During the festival, Virtusa held an inspiring event for service design pioneers to aid them in making their own manifesto. They've made their slide deck freely available - check it out!
A service to support migrant sex workers, learning materials to assist people with autism preparing for job interviews, and a system to help those without a fixed address to access crucial services. Announced today, these are this year’s worthy winners of the first-ever Student Service Design Awards, presented by the Service Design Fringe Festival and Arts Thread.
"Diversity is the mix. Inclusion is making the mix work", Andrés Tapia.
After last year's edition, a lack of diversity at the Service Design Fringe Festival (SDFF) was recognised. Even more importantly, it is an issue within the Design Industry as a whole.
So this year, we are aiming at doing better. This means ensuring that Inclusion and Diversity is one of our core values and not only a tick in the box!
That's not all! We see as well the Festival as a springboard to make a change within the industry.
Tonight a workshop is going to be held with a bunch of bright people from diverse backgrounds who want the industry to be more inclusive. As part of this workshop, we will develop a Diversity and Inclusion Manifesto. This Manifesto will be communicated to all people involved with the Festival (speakers, partners, attendees, volunteers...) and we expect everyone involved in the festival to support it and promote it.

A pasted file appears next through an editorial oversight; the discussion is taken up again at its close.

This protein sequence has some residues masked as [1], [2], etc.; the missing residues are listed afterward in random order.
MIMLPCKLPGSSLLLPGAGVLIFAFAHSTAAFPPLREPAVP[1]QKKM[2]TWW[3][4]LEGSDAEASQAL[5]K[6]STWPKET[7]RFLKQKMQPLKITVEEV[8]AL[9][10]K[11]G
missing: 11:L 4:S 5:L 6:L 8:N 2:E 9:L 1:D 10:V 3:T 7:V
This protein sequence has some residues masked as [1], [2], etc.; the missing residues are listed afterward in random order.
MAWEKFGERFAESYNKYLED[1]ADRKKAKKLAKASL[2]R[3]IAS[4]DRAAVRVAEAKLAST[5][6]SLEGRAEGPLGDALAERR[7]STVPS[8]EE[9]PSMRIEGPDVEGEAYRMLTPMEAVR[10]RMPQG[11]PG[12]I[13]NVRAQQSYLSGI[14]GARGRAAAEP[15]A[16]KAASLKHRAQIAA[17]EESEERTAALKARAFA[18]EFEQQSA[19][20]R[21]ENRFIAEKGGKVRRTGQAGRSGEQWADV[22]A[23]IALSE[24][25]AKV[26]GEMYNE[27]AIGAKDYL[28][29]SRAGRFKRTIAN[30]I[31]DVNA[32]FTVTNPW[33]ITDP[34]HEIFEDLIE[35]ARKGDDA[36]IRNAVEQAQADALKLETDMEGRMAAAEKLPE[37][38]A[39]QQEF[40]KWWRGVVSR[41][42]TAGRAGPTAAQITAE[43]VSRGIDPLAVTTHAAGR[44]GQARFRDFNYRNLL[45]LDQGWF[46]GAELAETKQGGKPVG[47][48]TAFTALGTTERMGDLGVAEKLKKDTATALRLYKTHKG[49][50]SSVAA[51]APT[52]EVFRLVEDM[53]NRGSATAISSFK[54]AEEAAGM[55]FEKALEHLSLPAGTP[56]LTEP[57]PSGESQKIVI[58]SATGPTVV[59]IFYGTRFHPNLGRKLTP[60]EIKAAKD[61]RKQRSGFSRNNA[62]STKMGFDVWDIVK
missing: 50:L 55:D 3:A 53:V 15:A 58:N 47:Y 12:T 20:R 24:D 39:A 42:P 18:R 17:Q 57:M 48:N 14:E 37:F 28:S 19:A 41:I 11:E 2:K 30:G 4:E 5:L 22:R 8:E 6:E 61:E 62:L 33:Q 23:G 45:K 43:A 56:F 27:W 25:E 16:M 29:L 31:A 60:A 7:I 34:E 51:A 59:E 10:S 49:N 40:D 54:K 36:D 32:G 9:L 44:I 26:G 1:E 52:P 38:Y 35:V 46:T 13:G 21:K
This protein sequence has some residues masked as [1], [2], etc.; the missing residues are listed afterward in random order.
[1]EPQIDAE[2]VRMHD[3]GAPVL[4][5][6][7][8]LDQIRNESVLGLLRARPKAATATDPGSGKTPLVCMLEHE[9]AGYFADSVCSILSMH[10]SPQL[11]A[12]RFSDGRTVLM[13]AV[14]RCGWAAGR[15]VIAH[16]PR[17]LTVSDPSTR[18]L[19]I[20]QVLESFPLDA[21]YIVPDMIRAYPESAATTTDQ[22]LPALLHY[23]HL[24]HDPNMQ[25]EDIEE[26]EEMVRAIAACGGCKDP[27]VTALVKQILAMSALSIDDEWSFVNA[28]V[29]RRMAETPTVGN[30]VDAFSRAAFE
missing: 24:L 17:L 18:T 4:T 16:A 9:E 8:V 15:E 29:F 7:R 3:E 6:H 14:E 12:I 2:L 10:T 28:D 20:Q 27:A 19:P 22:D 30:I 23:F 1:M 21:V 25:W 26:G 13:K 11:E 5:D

More to come on D&I after tonight's workshop.
As part of the 2016 Service Design Fringe Festival, we decided to expand our horizons by holding our first online-only discussion. In doing an online event, we were able to include a much wider audience than our London-based events, therefore making public discussion of service design much more accessible. Service design is not just for Londoners, and we're reaching out to the rest of the UK to hear about exciting progressions in our industry.
Following the biggest Service Design Fringe Festival to date, we're sharing the highlights of our talks and workshops with the global community, so everybody can join in discussions around our industry. Continuing in a series of short stories, Ben Heller, a senior consultant at EY, writes his top five tips for bringing design thinking into organisations, complete with some amusing memes courtesy of UX Reactions.
Reports indicate that 51% of the work run by Service Design agencies is never implemented (Design for Service Innovation & Development Reports, 2015). How can we hence deliver services that bring together the proposed ideal experience and actionable strategy to support businesses and users alike? ‘Making Service Design Relevant’ explores possible answers to this key question.
Anyone familiar with service design will know that traditional thinking says that services need to be optimised - but we worry that this obsession with optimisation is resulting in uniformity and uninspiring service experiences. So we posed the question: How can we avoid homogenous experiences where every service looks and feels the same…?